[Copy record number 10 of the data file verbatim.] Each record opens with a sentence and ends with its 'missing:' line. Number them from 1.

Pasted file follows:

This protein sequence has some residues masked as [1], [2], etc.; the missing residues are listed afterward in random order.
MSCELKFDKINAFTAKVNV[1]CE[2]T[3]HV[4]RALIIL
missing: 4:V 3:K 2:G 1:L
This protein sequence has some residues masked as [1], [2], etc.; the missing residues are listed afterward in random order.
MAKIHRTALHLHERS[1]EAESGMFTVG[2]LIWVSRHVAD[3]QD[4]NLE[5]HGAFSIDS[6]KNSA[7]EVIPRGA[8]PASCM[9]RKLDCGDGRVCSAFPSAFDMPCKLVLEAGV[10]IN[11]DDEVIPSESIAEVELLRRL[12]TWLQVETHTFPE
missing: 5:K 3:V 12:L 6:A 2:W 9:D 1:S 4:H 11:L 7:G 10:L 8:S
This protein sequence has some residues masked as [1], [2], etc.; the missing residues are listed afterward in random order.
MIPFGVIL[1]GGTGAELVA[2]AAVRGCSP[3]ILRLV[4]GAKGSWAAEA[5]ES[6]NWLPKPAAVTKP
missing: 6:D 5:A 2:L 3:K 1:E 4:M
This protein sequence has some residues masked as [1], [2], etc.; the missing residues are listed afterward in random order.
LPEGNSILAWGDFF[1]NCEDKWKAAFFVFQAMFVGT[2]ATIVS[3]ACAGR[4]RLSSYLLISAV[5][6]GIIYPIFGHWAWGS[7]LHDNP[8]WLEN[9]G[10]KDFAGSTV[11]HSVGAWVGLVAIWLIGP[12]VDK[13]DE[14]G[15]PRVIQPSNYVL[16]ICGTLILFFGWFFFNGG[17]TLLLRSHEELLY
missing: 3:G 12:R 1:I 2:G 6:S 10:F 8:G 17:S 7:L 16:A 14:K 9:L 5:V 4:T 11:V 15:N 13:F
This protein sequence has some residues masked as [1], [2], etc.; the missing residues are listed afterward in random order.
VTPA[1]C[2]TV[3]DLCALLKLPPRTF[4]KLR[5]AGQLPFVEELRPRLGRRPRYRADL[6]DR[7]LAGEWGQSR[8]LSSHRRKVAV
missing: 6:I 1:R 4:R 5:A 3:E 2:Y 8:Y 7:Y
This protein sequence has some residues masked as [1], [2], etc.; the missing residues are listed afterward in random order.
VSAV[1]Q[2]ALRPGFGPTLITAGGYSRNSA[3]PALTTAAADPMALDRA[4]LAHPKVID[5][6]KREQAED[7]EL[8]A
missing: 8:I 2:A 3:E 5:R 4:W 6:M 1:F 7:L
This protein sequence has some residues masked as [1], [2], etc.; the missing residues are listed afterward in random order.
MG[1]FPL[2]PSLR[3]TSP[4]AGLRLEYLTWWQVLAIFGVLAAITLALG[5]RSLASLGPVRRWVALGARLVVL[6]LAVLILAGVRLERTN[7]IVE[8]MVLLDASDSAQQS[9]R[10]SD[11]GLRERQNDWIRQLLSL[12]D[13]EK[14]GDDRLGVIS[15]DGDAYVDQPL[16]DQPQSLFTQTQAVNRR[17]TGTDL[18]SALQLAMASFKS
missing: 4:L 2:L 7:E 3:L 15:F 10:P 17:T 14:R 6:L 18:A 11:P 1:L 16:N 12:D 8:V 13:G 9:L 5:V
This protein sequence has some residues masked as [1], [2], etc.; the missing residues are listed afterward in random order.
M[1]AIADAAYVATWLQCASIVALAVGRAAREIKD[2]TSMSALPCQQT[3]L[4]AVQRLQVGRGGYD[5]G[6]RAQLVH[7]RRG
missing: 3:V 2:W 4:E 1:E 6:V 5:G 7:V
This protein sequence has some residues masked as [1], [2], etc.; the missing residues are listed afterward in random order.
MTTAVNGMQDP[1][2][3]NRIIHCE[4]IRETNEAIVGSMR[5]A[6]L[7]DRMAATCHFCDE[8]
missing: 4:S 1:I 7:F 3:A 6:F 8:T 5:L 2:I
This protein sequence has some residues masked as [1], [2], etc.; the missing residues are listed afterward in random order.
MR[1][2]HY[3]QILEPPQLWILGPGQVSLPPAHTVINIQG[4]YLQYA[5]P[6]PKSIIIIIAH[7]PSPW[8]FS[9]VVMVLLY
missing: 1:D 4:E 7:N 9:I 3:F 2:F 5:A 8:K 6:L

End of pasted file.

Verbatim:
This protein sequence has some residues masked as [1], [2], etc.; the missing residues are listed afterward in random order.
MR[1][2]HY[3]QILEPPQLWILGPGQVSLPPAHTVINIQG[4]YLQYA[5]P[6]PKSIIIIIAH[7]PSPW[8]FS[9]VVMVLLY
missing: 1:D 4:E 7:N 9:I 3:F 2:F 5:A 8:K 6:L